The AP and Reuters are reporting tonight that the FDA has issued guidance asking pediatricians and parents to be on the lookout for cases of intussusception--a paintful twisting of the bowels--in infants who receive Mercks' Rotateq vaccine. 28 cases of intussusception have been reported over the past year to VAERS, the Vaccine Adverse Events Reporting System, which is run by the CDC and FDA. Intussusception can be deadly; in 16 of the 28 cases children had to be hospitalized for surgery following the obstruction, which occurs when a part of the bowel telescopes into another. It's believed to be caused by viral infections, and the Rotateq, like all rotavirus vaccines, is a live viral vaccine that's given orally. The previously marketed rotavirus vaccine, Wyeth-Ayerst's Rotashield, was withdrawn from the market in 1999 because it caused the bowel problem--at a rate, studies later determined, of about 1/20,000.
The wire stories failed to record a key point in the FDA letter, which is that the 28 cases post-Rotateq are below the expected background rate of 18-43/100,000 cases in an unvaccinated population. 3.5 million doses of Rotateq have been distributed in that year. Though not all of them have been used, if only half had been given to children, 28 intussusceptions would still be far lower than one would expect in an unvaccinated population. On the other hand, VAERS is generally considered to underreport reactions associated with vaccines. This may be why FDA has asked pediatricians et al to look more carefully for intussusceptions. Merck and the CDC have been conducting post-marketing safety studies of Rotateq since it was licensed in 2005.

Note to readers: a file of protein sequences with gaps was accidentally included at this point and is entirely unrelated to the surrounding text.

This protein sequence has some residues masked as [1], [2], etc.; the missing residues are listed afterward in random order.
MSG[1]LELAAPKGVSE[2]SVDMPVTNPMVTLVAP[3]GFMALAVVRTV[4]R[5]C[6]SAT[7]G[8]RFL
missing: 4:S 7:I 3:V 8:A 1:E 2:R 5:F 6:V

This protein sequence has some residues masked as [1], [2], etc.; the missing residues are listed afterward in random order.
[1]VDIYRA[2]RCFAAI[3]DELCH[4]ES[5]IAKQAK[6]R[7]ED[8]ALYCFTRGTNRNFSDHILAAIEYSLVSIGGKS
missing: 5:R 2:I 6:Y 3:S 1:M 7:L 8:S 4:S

I have a slight conflict of interest in reporting this issue, which is that Paul Offit, one of the inventors of the Rotateq vaccine and a champion of the need for a rotavirus vaccine for American and the world, is a friend of mine and blurbed my book. I obviously hope that eventually his vaccine's name is cleared. If it isn't, I won't hesitate to report on it. I don't imagine that Paul will shirk the evidence either. Maurice Hilleman, the world's leading vaccine maker (at Merck) before his death a few years ago, use to say that he was never sure one of his vaccines was really safe until it had been given to 3 million children. Vaccines are a tough business. But since rotavirus kills hundreds of thousands of children each year, mainly in the Third World, and hospitalizes thousands of American children, it's obviously worth having a vaccine to prevent it.